NetWellness is a global, community service providing quality, unbiased health information from our partner university faculty. NetWellness is commercial-free and does not accept advertising.
Monday, August 21, 2017
Lynch Syndrome and Brain Cancer
How common is Brain Cancer for someone with Lynch Syndrome? I have had colon cancer (age 23) and renal cell (age 45). Genetic testing was positive for MLh1 mutation.
You ask a challenging question; in trying to find an answer to your question, there were only 3-4 studies that clearly reported on this information. It appears that the lifetime risk to develop brain cancer in Lynch syndrome, or HNPCC (hereditary non-polyposis colorectal cancer susceptibilty) is on the order of 2-5%. This may be an over-estimation, as a number of studies did not report finding brain cancers in their study populations. For more detailed information, you should contact the genetic counselor you worked with when you had testing; if you did not work with a genetic counselor, it would be a good idea to find a genetic counselor near where you live. I have attached a website for the National Societ of Genetic Counselors. This should help you find a genetic counselor.
As background information, Lynch syndrome, or HNPCC, is one of the colon cancer susceptibility syndromes. It is caused by mutations in a class of genes called the "mismatch repair genes." The three mismatch repair genes that account for most of the families with HNPCC are called "MLH1", "MSH2" and MSH6." There are at least three other genes that are included in this class of genes, but they appear to be responsible for only a small proportion of hereditary colon cancer.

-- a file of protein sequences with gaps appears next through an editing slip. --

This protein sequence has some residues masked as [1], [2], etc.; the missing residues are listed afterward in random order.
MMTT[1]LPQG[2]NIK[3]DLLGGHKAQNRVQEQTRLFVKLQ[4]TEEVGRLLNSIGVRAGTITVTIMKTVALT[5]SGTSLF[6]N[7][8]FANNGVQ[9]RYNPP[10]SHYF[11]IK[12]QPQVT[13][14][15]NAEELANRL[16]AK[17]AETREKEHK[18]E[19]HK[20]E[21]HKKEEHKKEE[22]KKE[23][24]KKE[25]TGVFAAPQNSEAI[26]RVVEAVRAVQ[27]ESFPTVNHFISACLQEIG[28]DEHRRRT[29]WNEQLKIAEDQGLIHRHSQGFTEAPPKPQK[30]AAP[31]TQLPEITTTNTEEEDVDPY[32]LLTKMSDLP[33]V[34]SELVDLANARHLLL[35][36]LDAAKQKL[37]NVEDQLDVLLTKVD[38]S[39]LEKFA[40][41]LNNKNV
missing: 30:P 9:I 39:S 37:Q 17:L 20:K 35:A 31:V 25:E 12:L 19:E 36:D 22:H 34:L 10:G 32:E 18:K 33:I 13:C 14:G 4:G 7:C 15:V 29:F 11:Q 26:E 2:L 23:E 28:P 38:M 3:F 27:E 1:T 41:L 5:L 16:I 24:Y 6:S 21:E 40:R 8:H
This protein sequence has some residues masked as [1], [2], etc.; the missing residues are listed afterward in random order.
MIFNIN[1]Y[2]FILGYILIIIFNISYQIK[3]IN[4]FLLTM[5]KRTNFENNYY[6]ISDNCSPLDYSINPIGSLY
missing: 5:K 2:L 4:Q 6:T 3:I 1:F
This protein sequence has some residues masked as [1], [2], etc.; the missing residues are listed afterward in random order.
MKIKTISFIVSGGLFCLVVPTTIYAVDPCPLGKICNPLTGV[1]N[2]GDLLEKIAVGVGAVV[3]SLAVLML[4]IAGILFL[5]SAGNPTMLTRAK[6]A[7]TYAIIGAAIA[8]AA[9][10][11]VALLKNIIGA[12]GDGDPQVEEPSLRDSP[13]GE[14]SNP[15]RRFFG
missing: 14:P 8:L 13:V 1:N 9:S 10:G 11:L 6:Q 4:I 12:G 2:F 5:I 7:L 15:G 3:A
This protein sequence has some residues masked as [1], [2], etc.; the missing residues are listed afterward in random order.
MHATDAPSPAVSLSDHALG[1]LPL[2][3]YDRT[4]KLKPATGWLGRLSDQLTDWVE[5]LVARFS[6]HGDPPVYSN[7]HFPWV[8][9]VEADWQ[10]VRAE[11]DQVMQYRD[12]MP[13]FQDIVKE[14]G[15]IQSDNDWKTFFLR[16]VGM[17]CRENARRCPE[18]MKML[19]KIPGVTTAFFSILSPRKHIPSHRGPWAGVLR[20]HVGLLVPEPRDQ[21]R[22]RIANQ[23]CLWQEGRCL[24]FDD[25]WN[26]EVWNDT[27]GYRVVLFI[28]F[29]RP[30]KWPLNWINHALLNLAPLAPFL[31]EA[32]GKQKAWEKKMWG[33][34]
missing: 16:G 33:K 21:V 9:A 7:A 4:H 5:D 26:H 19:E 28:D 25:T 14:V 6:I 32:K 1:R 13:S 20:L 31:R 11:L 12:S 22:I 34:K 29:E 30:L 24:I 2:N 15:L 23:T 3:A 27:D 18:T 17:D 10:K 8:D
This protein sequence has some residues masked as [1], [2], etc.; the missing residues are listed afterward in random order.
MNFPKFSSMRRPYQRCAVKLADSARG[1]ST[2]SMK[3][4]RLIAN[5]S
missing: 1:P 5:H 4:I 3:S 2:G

Having a mutation in one of these genes increases one's chance of developing a number of cancers, but predominantly colon cancer, uterine or endometrial cancer, ovarian cancer, gastric cancer, and cancers of the genitouriary tract. The exact cancer risk varies between genes. Individuals who are found to have HNPCC, or those who have family members with HNPCC should begin colon cancer screening in their early 20s, and they should have colonoscopies every 1-2 years. Women with HNPCC should also have regular screening for uterine cancer and ovarian cancer beginning in their 30s, or should consider having their ovaries and uterus removed once they finish having children.
As with most hereditary cancer syndromes, HNPCC is inherited in an autosomal dominant manner; this means that each child of an individual with HNPCC will have 50% chance of inheriting the susceptibilty from their parent, and will have a substantially increased risk for colon and other cancers. They will need to begin cancer screening substantially earlier than the average man or woman will. If a child does not inherit the HNPCC mutation, they will not be at substantially increased risk to develop cancer. They will still have the same cancer risk as the average man or woman.
For additional information about HNPCC you can visit the website for National Cancer Institutes. The website is listed below.
Duane D Culler, PhD, MS
Clinical Instructor of Genetics
School of Medicine
Case Western Reserve University